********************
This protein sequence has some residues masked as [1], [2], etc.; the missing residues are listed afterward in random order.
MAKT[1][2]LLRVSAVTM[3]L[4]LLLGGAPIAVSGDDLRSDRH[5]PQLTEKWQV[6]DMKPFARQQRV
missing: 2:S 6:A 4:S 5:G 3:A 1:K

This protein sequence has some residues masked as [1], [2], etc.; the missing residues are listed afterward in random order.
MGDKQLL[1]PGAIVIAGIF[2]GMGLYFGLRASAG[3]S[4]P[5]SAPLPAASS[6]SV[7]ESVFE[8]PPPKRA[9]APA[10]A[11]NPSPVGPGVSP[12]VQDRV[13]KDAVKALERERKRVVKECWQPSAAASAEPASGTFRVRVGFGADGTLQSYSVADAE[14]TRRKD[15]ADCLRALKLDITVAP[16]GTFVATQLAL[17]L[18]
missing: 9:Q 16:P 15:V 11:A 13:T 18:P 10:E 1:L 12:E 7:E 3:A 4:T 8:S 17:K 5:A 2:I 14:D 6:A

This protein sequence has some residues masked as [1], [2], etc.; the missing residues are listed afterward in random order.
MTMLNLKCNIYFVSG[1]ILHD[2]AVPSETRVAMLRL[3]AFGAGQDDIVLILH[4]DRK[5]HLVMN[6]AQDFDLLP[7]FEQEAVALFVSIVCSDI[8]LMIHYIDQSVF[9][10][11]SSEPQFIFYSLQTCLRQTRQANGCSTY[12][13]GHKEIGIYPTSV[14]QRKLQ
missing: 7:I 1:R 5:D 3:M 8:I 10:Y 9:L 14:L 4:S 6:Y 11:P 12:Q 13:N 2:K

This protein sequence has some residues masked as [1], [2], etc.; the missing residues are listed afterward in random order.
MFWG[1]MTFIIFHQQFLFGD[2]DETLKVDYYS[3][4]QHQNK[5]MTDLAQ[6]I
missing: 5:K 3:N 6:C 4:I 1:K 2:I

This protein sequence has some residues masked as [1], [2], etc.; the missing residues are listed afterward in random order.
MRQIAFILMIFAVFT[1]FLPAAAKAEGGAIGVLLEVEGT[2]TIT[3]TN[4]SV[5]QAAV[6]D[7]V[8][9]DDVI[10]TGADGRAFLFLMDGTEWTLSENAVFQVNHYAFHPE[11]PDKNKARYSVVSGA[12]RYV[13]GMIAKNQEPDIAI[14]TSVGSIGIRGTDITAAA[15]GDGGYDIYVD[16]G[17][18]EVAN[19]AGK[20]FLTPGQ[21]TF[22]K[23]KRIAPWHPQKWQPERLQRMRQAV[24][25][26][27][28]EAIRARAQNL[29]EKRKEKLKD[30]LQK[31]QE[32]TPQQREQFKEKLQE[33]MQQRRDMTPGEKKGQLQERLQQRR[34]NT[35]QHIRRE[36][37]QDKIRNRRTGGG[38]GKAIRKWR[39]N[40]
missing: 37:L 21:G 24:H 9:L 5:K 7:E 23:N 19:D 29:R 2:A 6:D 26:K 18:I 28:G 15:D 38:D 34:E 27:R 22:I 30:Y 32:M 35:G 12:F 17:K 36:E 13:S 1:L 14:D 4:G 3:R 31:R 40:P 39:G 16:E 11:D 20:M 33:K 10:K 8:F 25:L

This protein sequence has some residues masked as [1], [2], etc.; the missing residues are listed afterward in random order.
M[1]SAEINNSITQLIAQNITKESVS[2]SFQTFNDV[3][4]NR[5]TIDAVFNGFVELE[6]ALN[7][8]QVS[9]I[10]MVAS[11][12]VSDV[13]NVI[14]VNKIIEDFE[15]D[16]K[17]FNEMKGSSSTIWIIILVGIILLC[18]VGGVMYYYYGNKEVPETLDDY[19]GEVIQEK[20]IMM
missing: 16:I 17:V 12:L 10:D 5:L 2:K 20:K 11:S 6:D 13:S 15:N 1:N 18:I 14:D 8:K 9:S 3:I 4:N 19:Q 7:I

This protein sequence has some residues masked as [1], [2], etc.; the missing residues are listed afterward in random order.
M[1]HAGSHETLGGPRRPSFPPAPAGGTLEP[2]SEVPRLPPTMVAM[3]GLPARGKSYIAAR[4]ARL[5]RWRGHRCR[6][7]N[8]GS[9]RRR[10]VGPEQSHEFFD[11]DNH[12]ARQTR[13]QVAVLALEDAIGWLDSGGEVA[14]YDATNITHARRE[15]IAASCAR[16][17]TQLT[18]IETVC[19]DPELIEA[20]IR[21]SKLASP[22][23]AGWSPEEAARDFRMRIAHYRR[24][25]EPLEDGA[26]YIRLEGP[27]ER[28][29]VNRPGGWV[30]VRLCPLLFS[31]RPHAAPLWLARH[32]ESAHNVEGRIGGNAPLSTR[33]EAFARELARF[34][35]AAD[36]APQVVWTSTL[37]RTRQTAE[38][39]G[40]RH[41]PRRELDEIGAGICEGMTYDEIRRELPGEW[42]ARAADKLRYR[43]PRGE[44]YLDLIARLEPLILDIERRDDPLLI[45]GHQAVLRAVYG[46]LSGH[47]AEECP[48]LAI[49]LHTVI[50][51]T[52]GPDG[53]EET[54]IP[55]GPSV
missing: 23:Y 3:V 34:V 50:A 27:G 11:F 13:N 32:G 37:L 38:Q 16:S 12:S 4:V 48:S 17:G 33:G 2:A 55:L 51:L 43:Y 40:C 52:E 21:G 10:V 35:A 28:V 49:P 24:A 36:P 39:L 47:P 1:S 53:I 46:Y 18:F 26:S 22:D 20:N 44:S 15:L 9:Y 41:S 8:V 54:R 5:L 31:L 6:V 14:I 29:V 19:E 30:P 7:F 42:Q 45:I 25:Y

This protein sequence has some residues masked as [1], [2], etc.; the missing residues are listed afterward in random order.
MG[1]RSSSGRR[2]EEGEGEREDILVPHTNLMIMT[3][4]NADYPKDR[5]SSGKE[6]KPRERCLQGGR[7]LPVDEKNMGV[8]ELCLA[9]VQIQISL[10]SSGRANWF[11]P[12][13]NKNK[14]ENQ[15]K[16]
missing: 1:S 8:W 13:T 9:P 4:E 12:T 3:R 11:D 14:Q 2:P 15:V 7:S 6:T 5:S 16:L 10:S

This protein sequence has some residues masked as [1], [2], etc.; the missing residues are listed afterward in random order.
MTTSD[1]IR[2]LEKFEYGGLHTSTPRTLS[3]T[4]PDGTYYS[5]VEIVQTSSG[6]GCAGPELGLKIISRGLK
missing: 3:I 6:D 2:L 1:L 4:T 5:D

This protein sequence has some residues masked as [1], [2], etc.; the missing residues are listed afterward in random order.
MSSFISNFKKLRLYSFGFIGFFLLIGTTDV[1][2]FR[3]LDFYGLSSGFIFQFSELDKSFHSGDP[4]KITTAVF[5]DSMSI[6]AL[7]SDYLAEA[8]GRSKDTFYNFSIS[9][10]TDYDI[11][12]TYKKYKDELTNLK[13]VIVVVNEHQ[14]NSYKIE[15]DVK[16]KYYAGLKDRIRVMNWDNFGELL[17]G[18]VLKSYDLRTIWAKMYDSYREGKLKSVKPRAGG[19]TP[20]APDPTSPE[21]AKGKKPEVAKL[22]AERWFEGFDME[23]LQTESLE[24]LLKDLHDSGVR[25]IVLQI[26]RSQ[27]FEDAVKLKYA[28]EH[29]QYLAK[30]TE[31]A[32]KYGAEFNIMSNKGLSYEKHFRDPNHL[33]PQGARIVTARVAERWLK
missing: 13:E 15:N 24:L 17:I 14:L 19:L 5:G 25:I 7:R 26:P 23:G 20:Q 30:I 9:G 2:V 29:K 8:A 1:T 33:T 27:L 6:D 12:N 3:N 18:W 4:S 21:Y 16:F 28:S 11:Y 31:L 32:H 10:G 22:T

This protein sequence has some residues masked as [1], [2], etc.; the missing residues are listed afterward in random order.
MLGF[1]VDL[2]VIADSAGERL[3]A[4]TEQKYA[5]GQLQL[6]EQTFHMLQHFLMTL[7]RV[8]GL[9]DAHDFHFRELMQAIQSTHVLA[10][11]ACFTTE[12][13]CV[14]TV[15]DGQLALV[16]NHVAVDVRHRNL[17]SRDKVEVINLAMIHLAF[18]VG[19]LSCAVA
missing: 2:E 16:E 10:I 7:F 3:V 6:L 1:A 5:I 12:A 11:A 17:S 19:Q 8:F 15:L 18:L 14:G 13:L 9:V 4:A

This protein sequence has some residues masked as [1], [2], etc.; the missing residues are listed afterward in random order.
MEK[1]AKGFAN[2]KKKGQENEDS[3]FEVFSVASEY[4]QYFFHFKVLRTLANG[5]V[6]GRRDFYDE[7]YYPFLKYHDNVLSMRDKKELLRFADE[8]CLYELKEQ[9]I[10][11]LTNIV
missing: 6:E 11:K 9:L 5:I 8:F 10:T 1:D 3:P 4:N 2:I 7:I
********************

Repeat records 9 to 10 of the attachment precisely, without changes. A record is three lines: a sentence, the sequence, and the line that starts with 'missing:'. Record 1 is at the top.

This protein sequence has some residues masked as [1], [2], etc.; the missing residues are listed afterward in random order.
MTTSD[1]IR[2]LEKFEYGGLHTSTPRTLS[3]T[4]PDGTYYS[5]VEIVQTSSG[6]GCAGPELGLKIISRGLK
missing: 3:I 6:D 2:L 1:L 4:T 5:D

This protein sequence has some residues masked as [1], [2], etc.; the missing residues are listed afterward in random order.
MSSFISNFKKLRLYSFGFIGFFLLIGTTDV[1][2]FR[3]LDFYGLSSGFIFQFSELDKSFHSGDP[4]KITTAVF[5]DSMSI[6]AL[7]SDYLAEA[8]GRSKDTFYNFSIS[9][10]TDYDI[11][12]TYKKYKDELTNLK[13]VIVVVNEHQ[14]NSYKIE[15]DVK[16]KYYAGLKDRIRVMNWDNFGELL[17]G[18]VLKSYDLRTIWAKMYDSYREGKLKSVKPRAGG[19]TP[20]APDPTSPE[21]AKGKKPEVAKL[22]AERWFEGFDME[23]LQTESLE[24]LLKDLHDSGVR[25]IVLQI[26]RSQ[27]FEDAVKLKYA[28]EH[29]QYLAK[30]TE[31]A[32]KYGAEFNIMSNKGLSYEKHFRDPNHL[33]PQGARIVTARVAERWLK
missing: 13:E 15:N 24:L 17:I 14:L 19:L 5:G 25:I 7:R 26:P 23:G 20:Q 30:I 9:G 2:V 29:K 8:A 1:T 33:T 27:L 6:D 12:N 3:N 18:W 4:S 21:Y 16:F 28:S 11:Y 31:L 32:H 10:G 22:T